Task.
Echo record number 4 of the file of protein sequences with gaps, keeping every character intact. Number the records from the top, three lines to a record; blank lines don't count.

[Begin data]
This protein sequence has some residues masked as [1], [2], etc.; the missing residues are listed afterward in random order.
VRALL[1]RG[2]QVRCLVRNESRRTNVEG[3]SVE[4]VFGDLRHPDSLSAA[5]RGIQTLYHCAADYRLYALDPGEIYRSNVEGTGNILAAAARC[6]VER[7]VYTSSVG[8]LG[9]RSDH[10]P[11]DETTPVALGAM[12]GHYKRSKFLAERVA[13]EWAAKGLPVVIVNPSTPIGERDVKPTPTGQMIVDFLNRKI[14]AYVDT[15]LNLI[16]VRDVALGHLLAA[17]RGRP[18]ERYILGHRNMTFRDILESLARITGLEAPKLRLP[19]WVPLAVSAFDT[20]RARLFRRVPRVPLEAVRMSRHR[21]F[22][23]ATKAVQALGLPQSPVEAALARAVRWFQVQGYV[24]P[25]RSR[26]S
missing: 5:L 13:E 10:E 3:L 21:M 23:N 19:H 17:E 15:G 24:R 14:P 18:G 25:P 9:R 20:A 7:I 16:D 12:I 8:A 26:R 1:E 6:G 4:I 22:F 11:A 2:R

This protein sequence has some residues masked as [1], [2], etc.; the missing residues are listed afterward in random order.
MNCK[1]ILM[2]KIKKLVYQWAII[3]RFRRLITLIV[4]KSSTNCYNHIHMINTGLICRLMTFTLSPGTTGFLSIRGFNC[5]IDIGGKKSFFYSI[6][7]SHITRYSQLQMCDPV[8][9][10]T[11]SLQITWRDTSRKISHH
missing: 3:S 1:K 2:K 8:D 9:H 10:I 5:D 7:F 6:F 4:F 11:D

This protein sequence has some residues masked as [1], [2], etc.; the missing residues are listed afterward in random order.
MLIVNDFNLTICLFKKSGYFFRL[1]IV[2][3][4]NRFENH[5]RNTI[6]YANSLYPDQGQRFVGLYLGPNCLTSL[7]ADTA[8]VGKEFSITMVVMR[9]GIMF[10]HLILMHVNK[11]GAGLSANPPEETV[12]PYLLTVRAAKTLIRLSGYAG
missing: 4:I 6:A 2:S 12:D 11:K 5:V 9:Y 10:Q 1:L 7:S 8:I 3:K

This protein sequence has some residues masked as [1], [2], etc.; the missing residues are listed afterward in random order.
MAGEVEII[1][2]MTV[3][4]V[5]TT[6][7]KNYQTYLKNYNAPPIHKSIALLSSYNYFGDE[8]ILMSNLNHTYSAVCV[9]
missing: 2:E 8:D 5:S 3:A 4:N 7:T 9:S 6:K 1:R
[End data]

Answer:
This protein sequence has some residues masked as [1], [2], etc.; the missing residues are listed afterward in random order.
MAGEVEII[1][2]MTV[3][4]V[5]TT[6][7]KNYQTYLKNYNAPPIHKSIALLSSYNYFGDE[8]ILMSNLNHTYSAVCV[9]
missing: 2:E 8:D 5:S 3:A 4:N 7:T 9:S 6:K 1:R